Variety entertainment, born and nurtured in northern clubs and pier shows is dying because of southern prejudice, according to Amanda Thompson, who runs the Pleasure Beach through Stageworks Productions. And, against all hopes, the BBC TV documentary about the Pleasure Beach in which she starred might have accelerated the decline. "That wretched TV documentary shoved us back into the Dark Ages again as unsophisticated, brash, northern entertainment, and we left that behind long ago. That programme won't do my productions any good, it will damage live entertainment and it won't encourage promoters to come here."
This weekend marks the launch of the Pleasure Beach's summer season with a new ice spectacular, and a new magic show starring Richard de Vere opening tonight. In two months a pounds 2m theatre opens with Vladimir, the former trapeze star of Cirque du Soleil, in another new production. "We'd like to be able to offer these shows in other parts of the country, but it's impossible to get producers to come here and see how good they are," said Miss Thompson, the fourth generation of the family which bought the 44 acres of the Pleasure Beach 101 years ago. "That programme might have been good TV, but it was edited so much that it bore no relationship to what actually happens here. We were not portrayed as I was led to believe we would be.
"It made us look tacky, but if people look a little deeper they will see that that's not us at all, and what we are doing is important. Just ask the eight and a half million people who come through here every year," she said as she took the 26 ice dancers, 22 of whom have skated for their countries, through their final paces before the opening of the 1998 Hot Ice Show. "This show is technically the most demanding because it's based on the technique and talent of the performers rather than themes like Holiday on Ice, which rely on sound and light."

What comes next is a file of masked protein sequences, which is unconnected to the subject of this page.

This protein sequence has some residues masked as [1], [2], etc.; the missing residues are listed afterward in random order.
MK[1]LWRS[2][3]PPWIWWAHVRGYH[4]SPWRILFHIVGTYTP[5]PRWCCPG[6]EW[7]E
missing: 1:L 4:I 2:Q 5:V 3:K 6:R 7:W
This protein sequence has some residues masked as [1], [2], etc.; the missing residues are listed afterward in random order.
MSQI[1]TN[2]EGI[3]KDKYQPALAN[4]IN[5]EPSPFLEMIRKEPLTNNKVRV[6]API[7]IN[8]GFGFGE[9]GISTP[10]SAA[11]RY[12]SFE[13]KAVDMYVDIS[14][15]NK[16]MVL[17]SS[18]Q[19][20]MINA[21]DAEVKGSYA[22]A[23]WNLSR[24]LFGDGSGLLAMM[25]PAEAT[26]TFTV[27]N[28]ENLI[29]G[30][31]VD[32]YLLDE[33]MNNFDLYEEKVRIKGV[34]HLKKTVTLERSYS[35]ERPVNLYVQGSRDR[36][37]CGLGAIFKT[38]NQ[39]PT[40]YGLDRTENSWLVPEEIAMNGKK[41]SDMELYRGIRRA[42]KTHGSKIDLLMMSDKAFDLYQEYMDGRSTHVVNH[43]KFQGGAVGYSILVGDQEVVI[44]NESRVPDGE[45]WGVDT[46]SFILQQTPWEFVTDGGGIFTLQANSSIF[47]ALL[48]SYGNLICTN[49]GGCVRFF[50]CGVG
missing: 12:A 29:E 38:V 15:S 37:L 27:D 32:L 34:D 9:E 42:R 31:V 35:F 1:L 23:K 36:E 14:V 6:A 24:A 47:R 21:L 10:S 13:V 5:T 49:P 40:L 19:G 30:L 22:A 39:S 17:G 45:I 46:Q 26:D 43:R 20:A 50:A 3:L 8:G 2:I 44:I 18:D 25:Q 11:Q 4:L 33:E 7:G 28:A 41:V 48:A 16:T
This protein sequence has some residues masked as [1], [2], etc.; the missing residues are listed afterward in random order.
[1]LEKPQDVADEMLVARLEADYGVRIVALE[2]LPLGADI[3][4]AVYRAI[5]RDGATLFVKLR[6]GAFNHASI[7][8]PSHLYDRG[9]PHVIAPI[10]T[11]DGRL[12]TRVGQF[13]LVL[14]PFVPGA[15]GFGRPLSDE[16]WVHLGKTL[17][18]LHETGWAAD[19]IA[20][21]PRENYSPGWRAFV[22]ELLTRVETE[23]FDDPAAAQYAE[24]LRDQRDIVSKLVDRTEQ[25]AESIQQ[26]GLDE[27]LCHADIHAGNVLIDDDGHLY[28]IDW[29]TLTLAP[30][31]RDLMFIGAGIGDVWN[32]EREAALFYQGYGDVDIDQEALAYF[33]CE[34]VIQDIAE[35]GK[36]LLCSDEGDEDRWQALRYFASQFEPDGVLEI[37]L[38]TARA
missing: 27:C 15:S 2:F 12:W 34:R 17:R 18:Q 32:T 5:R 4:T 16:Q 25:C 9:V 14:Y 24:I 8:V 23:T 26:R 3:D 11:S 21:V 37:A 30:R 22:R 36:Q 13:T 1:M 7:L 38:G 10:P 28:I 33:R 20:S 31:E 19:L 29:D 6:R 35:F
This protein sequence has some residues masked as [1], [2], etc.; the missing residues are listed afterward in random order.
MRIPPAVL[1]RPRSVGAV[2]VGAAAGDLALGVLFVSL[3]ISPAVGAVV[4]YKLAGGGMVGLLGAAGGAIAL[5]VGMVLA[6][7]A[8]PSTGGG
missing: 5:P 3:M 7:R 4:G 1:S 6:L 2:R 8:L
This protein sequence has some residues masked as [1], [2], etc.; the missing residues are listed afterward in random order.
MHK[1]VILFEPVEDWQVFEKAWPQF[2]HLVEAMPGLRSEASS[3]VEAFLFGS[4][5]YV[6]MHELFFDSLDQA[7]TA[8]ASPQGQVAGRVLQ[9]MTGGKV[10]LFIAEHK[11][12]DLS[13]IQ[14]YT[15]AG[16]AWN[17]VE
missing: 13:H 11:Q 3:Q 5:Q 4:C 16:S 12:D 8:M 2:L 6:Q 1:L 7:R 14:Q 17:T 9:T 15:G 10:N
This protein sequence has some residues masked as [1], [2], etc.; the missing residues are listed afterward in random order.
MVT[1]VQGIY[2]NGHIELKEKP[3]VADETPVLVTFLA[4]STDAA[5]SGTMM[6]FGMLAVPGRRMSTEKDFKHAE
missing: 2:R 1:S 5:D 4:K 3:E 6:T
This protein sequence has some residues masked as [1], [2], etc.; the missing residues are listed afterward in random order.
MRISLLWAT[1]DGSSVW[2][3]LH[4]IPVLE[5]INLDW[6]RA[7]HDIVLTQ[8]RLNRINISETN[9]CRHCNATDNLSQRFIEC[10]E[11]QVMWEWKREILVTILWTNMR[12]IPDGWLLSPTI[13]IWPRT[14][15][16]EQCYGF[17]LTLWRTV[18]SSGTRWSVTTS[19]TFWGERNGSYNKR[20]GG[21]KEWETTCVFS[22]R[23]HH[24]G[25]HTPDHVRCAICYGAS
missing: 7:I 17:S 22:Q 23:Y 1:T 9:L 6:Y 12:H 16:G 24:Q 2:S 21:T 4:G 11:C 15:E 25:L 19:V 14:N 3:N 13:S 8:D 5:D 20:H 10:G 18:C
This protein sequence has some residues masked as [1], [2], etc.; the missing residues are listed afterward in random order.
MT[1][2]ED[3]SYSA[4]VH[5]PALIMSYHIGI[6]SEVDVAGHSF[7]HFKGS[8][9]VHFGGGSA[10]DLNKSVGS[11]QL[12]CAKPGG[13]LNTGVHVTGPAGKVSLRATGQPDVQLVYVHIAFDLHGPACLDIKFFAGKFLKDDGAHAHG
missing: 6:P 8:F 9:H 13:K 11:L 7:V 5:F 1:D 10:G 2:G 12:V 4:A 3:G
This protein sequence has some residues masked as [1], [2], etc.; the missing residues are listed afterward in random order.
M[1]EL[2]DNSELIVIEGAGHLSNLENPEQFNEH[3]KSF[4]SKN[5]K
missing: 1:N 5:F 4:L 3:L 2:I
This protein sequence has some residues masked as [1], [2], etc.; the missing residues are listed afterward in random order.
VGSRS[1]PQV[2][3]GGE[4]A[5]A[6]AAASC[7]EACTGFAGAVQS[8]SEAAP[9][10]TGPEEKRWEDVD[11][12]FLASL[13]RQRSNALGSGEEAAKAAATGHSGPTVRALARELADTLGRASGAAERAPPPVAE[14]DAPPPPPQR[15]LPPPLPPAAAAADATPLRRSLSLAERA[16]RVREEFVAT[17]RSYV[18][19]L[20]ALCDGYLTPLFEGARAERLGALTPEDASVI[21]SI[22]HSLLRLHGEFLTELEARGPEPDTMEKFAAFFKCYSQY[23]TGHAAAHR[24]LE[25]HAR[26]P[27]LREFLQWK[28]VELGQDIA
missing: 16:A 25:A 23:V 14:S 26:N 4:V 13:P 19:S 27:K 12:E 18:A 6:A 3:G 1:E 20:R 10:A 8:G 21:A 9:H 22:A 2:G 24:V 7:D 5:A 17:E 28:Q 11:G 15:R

In conjunction with Virgin, which is starting its first direct London- Blackpool line this week, the Pleasure Beach is bringing its campaign to London with the Euston display.
But Miss Thompson, whose 95-year-old grandmother still chairs the company, is competing with opinion shared by the Prime Minister, which believes facilities in Blackpool are no longer good enough. The Labour Party is forsaking the Golden Mile, kiss-me-quick hats and the biggest white- knuckle ride in the world for its conference venue in favour of southern seaside resorts.
"Suddenly they're all too posh to come to Blackpool when they get power," said Miss Thompson.
"I don't understand what they want - we have good hotels, amazing entertainment and fine restaurants. We've been very poorly portrayed in the south, and it's threatening to kill the live variety entertainment we provide. But Richard Branson has faith enough to extend his line here and by 2000 we will have a new dark ride, using top-of-the-line technology, and, we hope, our own hotel at the Pleasure Beach. We are committed to invest more in our shows, and we're fighting back."Reuse content